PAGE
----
Chardonnay is probably the most popular white wine in the world today and for good reasons. When most people think of white wines, the first thing that comes to their minds is a crisp chilled glass of Chardonnay. Chardonnay is an elegant and regal vintage that can be consumed immediately it is made or left to age and mature for years. It is one of the main ingredients used to make sparkling wines like champagnes and you can find a Chardonnay vineyard in any part of the world due to how popular it is. Because of how diverse Chardonnay grapes taste based on where they were grown, there are different Chardonnay’s that go well with meals as well as being enjoyed on their own.


A brief history of Chardonnay

Chardonnay originated from the eastern France region of Burgundy and was discovered to be a cross between Pinot noir and Guoias Blanc through DNA fingerprinting after much speculation and debate about its origin. In the past chardonnay was thought to have originated solely from France as it shared so many characteristics of French grapes like Pinot Blanc that grew in the same regions with it such as leaf shape and structure. It was also believed to be descended from Muscat with some other vineyard owners arguing that its origins were of Lebanon, Syria, and Cyprus. However because Pinot noir and Guoias Blanc grow so closely together in French vineyards, it makes sense that they had the chance to naturally interbreed and give birth to a strong offspring. Aging Chardonnay in oak gives it a great and luscious feel and for one time in the’80s, winemakers who wanted to capitalize off chardonnays responsiveness to oak began to overexpose the wine to oak which gave it a buttery taste and turned off a lot of wine drinkers. However, winemakers have since learned to only expose chardonnays to be the right amount of oak to continue creating a wine that is tasty and aromatic.



Approximately how many hectares/acres of Chardonnay is grown globally

Chardonnays are very adaptable and can grow anywhere in the world. It takes on the characteristics of the”terroir” that is the soil, climate, of the areas where it is grown which makes chardonnays have such distinct and unique tastes. Chardonnays grown in cool climates have lean, crisp notes and high acidity and chardonnays grown in medium climates tend to have honey and tropical fruit notes. Chardonnay ranks among the most widely planted grapes with 210,000 hectares (520,000 acres) of the grape grown globally as at the year 2015 coming in second to Airen among white wines. They are grown in places like the burgundy and champagne regions of France, South Africa, Italy, Moldova, and Spain.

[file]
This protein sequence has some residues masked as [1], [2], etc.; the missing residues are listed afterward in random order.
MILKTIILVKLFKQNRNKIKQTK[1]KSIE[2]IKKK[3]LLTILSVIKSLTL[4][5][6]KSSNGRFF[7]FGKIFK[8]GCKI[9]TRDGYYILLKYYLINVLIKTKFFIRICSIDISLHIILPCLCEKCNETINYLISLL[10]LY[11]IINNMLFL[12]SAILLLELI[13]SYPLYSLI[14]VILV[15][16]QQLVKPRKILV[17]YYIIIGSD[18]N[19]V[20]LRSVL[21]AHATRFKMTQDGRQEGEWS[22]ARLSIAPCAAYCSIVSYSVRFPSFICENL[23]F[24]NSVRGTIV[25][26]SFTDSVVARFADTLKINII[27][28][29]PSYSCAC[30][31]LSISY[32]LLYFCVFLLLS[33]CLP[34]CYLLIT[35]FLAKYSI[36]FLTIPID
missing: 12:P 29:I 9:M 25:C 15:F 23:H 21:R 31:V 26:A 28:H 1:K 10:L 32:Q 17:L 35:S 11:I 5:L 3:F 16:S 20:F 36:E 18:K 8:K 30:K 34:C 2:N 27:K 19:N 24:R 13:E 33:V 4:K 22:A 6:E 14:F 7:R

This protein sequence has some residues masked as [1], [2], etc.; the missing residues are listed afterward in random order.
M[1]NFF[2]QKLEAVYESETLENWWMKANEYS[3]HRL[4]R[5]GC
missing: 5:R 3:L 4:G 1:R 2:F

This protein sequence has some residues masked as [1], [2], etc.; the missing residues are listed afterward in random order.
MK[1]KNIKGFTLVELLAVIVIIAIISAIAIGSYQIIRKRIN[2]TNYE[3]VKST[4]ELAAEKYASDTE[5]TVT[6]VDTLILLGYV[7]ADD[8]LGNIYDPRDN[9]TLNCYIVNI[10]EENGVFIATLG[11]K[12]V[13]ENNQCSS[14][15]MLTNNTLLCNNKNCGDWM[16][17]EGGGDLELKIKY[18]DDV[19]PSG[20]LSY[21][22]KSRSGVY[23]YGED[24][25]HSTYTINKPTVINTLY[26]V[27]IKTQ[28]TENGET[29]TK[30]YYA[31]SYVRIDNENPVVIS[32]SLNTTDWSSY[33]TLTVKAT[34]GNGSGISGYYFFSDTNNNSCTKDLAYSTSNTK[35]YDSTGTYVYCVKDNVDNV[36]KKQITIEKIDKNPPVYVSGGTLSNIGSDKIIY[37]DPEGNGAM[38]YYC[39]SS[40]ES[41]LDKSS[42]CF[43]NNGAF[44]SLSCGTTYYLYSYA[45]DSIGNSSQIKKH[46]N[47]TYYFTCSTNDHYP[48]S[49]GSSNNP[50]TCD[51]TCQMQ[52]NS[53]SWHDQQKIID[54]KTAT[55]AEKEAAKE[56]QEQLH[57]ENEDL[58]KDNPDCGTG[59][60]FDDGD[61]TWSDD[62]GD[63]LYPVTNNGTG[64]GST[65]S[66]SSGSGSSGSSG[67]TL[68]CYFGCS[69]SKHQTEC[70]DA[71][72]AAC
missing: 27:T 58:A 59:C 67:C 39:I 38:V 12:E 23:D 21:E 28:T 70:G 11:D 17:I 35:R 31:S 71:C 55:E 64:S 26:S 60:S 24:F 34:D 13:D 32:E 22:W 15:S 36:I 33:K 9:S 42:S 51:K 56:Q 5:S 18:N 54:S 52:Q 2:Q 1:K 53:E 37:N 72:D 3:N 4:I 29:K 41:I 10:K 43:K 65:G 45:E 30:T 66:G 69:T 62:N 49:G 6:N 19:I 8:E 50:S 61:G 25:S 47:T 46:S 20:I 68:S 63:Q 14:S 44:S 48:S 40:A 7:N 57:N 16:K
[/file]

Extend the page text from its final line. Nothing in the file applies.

Wine color of Chardonnay

Chardonnay is a popular white wine grape variety which is also used in sparkling wines. The wine colors of Chardonnay can range from very pale yellows and light greens to intense straw gold. The variation in colors could be as a result of how long the wine was left to age in oak and exposure to grape skins. Most white wines never come in contact with their grape skins as the skins, and stalks are separated once the grapes are pressed and made ready for fermentation.


Grape skin color and sweetness levels of Chardonnay

The skin color of Chardonnay is a light and pale green shade that can be sometimes be mistaken for white and lends to the pale and sometimes yellow and greenish color of the wines made from it.

Chardonnay has a off-dry taste and score a 1-2 on the wine sweetness chart. This means they are not typically sweet but may have a neutral flavor that is influenced by the aging process. They are medium-light bodied, fruit flavored and can be acidic in taste.



Chardonnay’s are popular white wines that are used to create varietal wines as well as blends like champagne and Chablis. They make a great accompaniment for white meats, fish, and pasta and are a favorite for people who prefer light bodied and neutral tasting wines.